So we had some leftover fingerling potatoes from the other night. And we had some sliced ham (jambon). There was plenty of sliced cheese, too. Add one 14 year-old girl named Ella and you know what you’ve got?
A raclette party, that’s what!
Okay, so maybe this was not the real thing. For that we’d need to go back to France and get an authentic raclette appliance (device). If you are interested, you can learn more about that from Day 238 of the sabbatical.
But let it be known that Ella loves raclette, even when it’s made with leftovers and the cheese is melted in the oven. On several occasions she has reminded us that we are to buy an authentic raclette device (appliance) and that we are to serve / eat raclette for dinner on Christmas Eve.
Today’s photo is of the remaining serving of faux raclette from tonight, what Ella has insisted is her lunch for tomorrow.
5 thoughts on “Faux Raclette”
yeah, we gotta get one of those too. http://www.amazon.com/Toastess-TPG-315-6-Person-Nonstick-Raclette/dp/B000FQHA1G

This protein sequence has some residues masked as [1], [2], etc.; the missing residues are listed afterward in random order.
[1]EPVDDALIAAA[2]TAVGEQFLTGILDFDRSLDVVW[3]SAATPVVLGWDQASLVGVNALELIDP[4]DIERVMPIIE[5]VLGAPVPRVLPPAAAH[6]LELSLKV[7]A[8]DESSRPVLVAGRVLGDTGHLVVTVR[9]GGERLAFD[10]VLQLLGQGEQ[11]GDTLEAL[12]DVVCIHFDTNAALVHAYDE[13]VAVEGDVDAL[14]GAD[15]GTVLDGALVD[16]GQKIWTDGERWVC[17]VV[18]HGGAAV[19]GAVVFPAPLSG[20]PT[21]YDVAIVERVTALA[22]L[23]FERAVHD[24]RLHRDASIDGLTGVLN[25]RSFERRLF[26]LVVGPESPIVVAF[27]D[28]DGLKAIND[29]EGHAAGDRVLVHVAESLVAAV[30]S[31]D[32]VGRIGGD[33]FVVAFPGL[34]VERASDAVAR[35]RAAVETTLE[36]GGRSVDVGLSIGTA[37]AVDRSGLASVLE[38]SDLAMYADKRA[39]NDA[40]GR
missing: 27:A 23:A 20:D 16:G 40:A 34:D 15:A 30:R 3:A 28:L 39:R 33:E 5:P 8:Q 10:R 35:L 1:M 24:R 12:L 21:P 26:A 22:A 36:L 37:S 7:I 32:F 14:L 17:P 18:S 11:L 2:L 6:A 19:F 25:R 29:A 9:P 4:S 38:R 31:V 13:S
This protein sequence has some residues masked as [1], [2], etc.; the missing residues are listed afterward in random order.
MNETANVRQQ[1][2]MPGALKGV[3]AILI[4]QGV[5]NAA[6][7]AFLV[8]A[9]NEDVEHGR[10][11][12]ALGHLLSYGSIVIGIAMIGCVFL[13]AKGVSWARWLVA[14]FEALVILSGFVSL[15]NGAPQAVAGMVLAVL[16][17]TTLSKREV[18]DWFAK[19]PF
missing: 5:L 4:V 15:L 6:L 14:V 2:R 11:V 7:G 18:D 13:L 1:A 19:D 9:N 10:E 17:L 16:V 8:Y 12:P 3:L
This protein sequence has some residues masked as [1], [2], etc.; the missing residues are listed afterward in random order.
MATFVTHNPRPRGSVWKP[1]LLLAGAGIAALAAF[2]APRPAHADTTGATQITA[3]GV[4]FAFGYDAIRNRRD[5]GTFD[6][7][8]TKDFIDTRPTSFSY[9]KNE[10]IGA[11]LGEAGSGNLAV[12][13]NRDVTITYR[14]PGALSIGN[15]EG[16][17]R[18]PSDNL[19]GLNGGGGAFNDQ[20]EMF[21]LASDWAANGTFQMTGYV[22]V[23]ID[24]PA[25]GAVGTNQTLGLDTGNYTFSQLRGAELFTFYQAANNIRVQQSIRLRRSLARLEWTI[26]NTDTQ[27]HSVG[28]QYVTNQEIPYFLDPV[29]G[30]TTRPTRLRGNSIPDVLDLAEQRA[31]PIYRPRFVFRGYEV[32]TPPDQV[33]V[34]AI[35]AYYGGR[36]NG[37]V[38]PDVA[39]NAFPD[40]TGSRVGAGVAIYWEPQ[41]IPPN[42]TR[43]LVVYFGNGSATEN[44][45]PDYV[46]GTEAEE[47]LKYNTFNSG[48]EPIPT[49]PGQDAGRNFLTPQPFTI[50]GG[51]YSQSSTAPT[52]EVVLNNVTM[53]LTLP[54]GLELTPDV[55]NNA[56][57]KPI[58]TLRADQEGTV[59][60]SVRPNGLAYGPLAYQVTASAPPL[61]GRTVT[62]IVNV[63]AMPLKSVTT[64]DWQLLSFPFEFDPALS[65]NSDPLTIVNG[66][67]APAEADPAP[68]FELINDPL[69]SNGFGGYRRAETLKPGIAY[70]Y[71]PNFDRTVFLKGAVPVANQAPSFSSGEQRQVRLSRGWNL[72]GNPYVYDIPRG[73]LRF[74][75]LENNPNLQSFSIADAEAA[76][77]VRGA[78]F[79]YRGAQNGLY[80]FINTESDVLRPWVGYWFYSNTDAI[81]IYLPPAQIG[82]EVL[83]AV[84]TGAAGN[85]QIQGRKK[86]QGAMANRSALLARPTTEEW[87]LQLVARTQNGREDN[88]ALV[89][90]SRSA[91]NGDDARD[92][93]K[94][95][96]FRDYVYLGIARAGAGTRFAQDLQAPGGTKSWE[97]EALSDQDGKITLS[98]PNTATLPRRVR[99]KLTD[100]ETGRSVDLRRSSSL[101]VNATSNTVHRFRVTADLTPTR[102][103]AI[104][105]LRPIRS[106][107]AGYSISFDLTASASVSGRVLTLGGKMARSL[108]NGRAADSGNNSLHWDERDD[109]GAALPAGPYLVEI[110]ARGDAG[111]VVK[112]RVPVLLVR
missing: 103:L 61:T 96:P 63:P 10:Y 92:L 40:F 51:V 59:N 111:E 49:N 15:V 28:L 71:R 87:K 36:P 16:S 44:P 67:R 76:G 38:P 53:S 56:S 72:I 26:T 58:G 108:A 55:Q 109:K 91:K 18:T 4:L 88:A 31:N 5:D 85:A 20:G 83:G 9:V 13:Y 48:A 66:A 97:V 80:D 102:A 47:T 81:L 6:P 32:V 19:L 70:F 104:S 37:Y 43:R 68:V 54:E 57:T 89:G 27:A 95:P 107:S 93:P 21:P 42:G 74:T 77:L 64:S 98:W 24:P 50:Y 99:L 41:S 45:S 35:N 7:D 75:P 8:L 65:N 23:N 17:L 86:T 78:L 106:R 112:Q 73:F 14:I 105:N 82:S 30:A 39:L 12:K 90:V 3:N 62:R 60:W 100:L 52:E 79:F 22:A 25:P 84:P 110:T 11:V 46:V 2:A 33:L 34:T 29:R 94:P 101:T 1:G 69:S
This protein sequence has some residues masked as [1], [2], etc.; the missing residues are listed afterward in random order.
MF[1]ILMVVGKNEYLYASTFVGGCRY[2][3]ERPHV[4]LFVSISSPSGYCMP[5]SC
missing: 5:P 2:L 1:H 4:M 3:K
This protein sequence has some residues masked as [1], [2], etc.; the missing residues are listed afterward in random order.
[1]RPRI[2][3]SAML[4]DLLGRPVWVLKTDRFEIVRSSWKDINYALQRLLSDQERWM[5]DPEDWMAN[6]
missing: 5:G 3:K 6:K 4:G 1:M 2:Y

where are the gherkins?
So true, so true… I vow to correct that oversight the next time.
actually in France they are cornichons apparently. Led me to this wikipedia discussion http://en.wikipedia.org/wiki/Talk:Raclette#Disputed , as I didn’t know for sure whether Raclette is French or Swiss, or both. They eat it a lot in Switzerland, but only with potato and gherkin. The raclette pan is square or rectangular in shape, and everybody has one. makes a mess, much like making fondue. no, worse!
I don’t know about the controversy, but cornichons are most regularly part of eating raclette in France, at least in my experience.